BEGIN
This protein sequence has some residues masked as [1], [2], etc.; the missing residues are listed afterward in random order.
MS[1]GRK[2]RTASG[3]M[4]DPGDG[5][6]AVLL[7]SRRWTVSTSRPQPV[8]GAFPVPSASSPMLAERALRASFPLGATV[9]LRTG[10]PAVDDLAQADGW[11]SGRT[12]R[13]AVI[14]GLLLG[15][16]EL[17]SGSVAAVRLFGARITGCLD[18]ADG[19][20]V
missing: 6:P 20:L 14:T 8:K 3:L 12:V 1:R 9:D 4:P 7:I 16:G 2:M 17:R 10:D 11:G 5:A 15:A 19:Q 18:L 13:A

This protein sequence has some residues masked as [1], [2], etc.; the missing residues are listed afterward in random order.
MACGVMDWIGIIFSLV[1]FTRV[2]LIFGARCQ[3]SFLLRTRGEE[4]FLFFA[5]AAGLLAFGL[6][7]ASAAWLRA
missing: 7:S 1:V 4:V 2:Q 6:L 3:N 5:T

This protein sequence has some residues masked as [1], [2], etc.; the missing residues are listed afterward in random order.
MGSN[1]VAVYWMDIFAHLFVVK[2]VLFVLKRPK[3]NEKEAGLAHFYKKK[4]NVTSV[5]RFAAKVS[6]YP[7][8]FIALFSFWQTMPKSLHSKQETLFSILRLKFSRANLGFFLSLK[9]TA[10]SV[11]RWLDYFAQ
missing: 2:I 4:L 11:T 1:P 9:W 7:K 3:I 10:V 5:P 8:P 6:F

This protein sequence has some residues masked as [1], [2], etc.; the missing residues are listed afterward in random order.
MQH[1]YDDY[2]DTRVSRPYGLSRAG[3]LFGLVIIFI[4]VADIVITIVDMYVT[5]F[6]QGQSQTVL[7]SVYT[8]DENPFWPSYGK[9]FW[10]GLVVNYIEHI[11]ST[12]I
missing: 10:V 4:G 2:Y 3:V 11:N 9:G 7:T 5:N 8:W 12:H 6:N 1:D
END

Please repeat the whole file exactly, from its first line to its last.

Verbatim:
This protein sequence has some residues masked as [1], [2], etc.; the missing residues are listed afterward in random order.
MS[1]GRK[2]RTASG[3]M[4]DPGDG[5][6]AVLL[7]SRRWTVSTSRPQPV[8]GAFPVPSASSPMLAERALRASFPLGATV[9]LRTG[10]PAVDDLAQADGW[11]SGRT[12]R[13]AVI[14]GLLLG[15][16]EL[17]SGSVAAVRLFGARITGCLD[18]ADG[19][20]V
missing: 6:P 20:L 14:T 8:K 3:L 12:V 1:R 9:D 4:P 7:I 16:G 2:M 17:R 10:D 11:G 5:A 15:A 19:Q 18:L 13:A

This protein sequence has some residues masked as [1], [2], etc.; the missing residues are listed afterward in random order.
MACGVMDWIGIIFSLV[1]FTRV[2]LIFGARCQ[3]SFLLRTRGEE[4]FLFFA[5]AAGLLAFGL[6][7]ASAAWLRA
missing: 7:S 1:V 4:V 2:Q 6:L 3:N 5:T

This protein sequence has some residues masked as [1], [2], etc.; the missing residues are listed afterward in random order.
MGSN[1]VAVYWMDIFAHLFVVK[2]VLFVLKRPK[3]NEKEAGLAHFYKKK[4]NVTSV[5]RFAAKVS[6]YP[7][8]FIALFSFWQTMPKSLHSKQETLFSILRLKFSRANLGFFLSLK[9]TA[10]SV[11]RWLDYFAQ
missing: 2:I 4:L 11:T 1:P 9:W 7:K 3:I 10:V 5:P 8:P 6:F

This protein sequence has some residues masked as [1], [2], etc.; the missing residues are listed afterward in random order.
MQH[1]YDDY[2]DTRVSRPYGLSRAG[3]LFGLVIIFI[4]VADIVITIVDMYVT[5]F[6]QGQSQTVL[7]SVYT[8]DENPFWPSYGK[9]FW[10]GLVVNYIEHI[11]ST[12]I
missing: 10:V 4:G 2:Y 3:V 11:N 9:G 7:T 5:N 8:W 12:H 6:N 1:D